- The steel industry has a standing commitment to sustainability backed by significant investment in new technologies to improve energy efficiency, reduce carbon emissions and heighten productivity. The North American steel industry has achieved a 23.2 percent reduction since 1990 in energy intensity per ton of steel shipped. We have been a leader in reducing energy intensity in the steel manufacturing process and correspondingly reducing greenhouse gas emissions through recycling and process innovation. The steel industry has further committed to achieving a 10 percent increase in sector-wide average energy efficiency by 2012, using a 2002 baseline of approximately 14 million BTU per ton of steel shipped as part of the DOE's Climate VISION Program. The industry achieved 7.4 percent improvement from 2002 - 2003.
- The North American steel industry is committed to principles of sustainable development in manufacturing innovative products that answer society's needs. This commitment is aimed at improving the quality of life for everyone now and for generations to come. Our industry recognizes and values the interdependence of environmental, social and economic factors.
Elbert H. Gary Medal 
Since 1927, the AISI has awarded an annual medal, named for its first president, to an outstanding leader within the North American steel industry. Recipients of the Elbert H. Gary Medal include:
- 1991: Frank W. Luerssen
- 1997: Joseph F. Toot Jr.
- 2003: John T. Mayberry 
- 2004: Daniel R. DiMicco 
- 2005: David Sutherland 
- 2006: John P. Surma 
- 2007: Louis Schorsch 
- 2008: Andrew G. Sharkey, III 
- 2009: Ward J. Timken
- 2010: James L. Wainscott
Auto/Steel Partnership 
The Auto/Steel Partnership (A/SP) is a consortium of the AISI Automotive Applications Committee, DaimlerChrysler Corporation, Ford Motor Company, and General Motors Corporation. It is dedicated to ensuring that steel is the competitive material of choice in a changing automotive market.
Canned Food Alliance 
The Canned Food Alliance (CFA) is a consortium of steelmakers, can makers, food processors and canned food brands that have joined together to promote the nutritional and convenience benefits of canned food. The consortium was formed by AISI. The Consumer Awareness Program for Canned Food began as a five-year effort by the steel industry and has been supported by the CFA since 1998.
Metal Roofing Alliance 
The Metal Roofing Alliance (MFA) is a coalition comprising AISI, metal roofing manufacturers, paint suppliers and coaters, dealers, metal industry associations, and roofing contractors. Its mission is to educate consumers and contractors about the outstanding value and superior longevity of metal roofing for housing applications. The MRA also provides homeowners with information, resources, and contacts to make the most educated decision when re-roofing their homes.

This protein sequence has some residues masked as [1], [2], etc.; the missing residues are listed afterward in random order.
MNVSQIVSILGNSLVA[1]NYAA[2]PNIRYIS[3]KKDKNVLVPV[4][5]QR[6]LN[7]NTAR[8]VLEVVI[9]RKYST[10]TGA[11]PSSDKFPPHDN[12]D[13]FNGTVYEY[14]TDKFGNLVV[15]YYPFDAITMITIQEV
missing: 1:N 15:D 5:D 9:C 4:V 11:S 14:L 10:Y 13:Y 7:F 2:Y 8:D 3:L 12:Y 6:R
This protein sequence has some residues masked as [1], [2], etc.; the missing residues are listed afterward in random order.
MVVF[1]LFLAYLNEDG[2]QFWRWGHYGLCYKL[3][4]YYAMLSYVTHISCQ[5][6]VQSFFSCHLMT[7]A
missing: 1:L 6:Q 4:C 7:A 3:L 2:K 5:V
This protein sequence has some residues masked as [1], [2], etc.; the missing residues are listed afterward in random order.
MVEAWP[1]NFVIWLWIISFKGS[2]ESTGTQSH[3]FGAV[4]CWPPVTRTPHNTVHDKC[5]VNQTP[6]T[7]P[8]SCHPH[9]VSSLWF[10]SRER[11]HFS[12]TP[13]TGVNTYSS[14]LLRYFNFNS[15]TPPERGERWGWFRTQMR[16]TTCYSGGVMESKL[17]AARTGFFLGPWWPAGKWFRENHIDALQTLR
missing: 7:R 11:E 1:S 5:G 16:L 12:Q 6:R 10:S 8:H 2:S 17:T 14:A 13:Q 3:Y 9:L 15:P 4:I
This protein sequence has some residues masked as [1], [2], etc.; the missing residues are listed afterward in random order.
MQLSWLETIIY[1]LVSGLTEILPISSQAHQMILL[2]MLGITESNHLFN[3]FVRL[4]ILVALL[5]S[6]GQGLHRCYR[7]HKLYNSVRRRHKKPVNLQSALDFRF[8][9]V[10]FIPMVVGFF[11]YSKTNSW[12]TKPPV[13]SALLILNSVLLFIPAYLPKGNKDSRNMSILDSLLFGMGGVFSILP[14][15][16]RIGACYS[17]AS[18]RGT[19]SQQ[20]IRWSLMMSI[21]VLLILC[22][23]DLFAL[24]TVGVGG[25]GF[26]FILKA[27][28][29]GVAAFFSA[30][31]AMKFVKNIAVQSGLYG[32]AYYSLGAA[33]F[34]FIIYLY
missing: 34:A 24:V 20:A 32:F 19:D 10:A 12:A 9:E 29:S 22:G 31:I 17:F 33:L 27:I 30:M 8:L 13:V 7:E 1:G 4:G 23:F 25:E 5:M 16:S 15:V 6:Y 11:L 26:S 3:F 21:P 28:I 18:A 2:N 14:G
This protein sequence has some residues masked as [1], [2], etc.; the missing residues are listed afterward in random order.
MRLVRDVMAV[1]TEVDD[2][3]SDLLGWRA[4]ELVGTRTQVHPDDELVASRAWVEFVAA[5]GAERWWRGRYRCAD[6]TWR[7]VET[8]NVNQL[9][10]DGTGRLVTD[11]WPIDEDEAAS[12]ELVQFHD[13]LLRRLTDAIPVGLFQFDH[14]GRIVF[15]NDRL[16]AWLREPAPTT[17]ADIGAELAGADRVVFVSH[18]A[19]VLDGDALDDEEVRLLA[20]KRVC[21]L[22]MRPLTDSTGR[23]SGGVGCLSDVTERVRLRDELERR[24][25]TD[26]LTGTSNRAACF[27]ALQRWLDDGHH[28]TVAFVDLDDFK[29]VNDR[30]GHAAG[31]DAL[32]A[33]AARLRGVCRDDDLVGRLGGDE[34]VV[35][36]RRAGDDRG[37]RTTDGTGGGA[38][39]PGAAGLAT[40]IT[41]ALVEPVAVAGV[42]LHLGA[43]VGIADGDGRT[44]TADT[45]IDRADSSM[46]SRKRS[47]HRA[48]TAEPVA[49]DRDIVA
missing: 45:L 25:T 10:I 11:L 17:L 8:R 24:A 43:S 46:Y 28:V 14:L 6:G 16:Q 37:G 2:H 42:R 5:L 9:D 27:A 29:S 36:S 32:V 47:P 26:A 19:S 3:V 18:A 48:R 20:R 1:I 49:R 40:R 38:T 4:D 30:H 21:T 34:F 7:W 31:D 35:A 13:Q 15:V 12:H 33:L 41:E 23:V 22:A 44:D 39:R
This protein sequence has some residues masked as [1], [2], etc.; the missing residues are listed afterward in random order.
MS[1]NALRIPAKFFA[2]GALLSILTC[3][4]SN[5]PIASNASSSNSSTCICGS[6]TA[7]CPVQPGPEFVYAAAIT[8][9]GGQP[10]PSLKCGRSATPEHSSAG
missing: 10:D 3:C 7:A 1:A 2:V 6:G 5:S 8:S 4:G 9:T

National Steel Bridge Alliance 
The National Steel Bridge Alliance is a unified industry organization of businesses and agencies committed to the development, promotion and construction of cost-effective steel bridges. It was formed jointly by AISI and the American Institute of Steel Construction (AISC). Its goal is to make steel the material of choice for bridge construction.
Steel Framing Alliance 
The Steel Framing Alliance (SFA) was established by AISI in 1998 to accelerate the use of light-gauge steel framing in construction. The Steel Framing Alliance delivers steel framing solutions to the residential and light commercial construction industries.
The Steel Recycling Institute 
The Steel Recycling Institute (SRI), a business unit of the AISI, promotes and sustains post-consumer recycling of all steel products. SRI educates the solid waste industry, government, business, the environmental community and consumers about the benefits of steel's infinite recycling cycle.
The Metal Initiative 
The Metal Initiative (TMI) is an industry-wide program designed to educate building owners, architects, and contractors about the use and selection of metal roofs and walls in commercial, industrial, and institutional buildings.
See also 
- World Steel Association
- Metal Building Manufacturers Association
- Energy Design Guide for Metal Building Systems
- Energy[dead link]
- Trade[dead link]
- Market Development[dead link]
- Climate Change[dead link]
- China Agenda[dead link]
- Steel Industry Technology Roadmap
- Steel Plant Equipment Supplier Directory[dead link]
- Recycled[dead link]
- [dead link]
- Keep America Beautiful[dead link]
- Industry Commitment[dead link]
- Staff (27 May 1991) "Luerssen recipient of medal" American Metal Market 99(101): p.6
- Staff (December 1997) "Toot retires as Timken's president" New Steel 13(12): p. 18
- "John T. Mayberry Awarded 2003 Gary Memorial Medal at AISI General Meeting" 15 May 2003[dead link]
- "Daniel R. Dimicco Awarded 2004 Gary Memorial Medal at AISI General Meeting" 4 May 2004[dead link]
- "David Sutherland Awarded 2005 Gary Memorial Medal At AISI General Meeting" 23 May 2005[dead link]
- "John Surma Awarded 2006 Gary Memorial Medal At AISI General Meeting" 9 May 2006[dead link]
- "Louis Schorsch Awarded 2007 Gary Memorial Medal At AISI General Meeting" 11 May 2007[dead link]
- "Andrew G. Sharkey, III Awarded 2007 Gary Memorial Medal At AISI General Meeting" 6 May 2008[dead link]
- The Auto/Steel Partnership (A/SP)
- DaimlerChrysler Corporation
- The Canned Food Alliance (CFA)
- The Metal Roofing Alliance (MFA)
- The National Steel Bridge Alliance
- American Institute of Steel Construction (AISC)
- The Steel Framing Alliance (SFA)
- The Steel Recycling Institute (SRI)
- The Metal Initiative (TMI)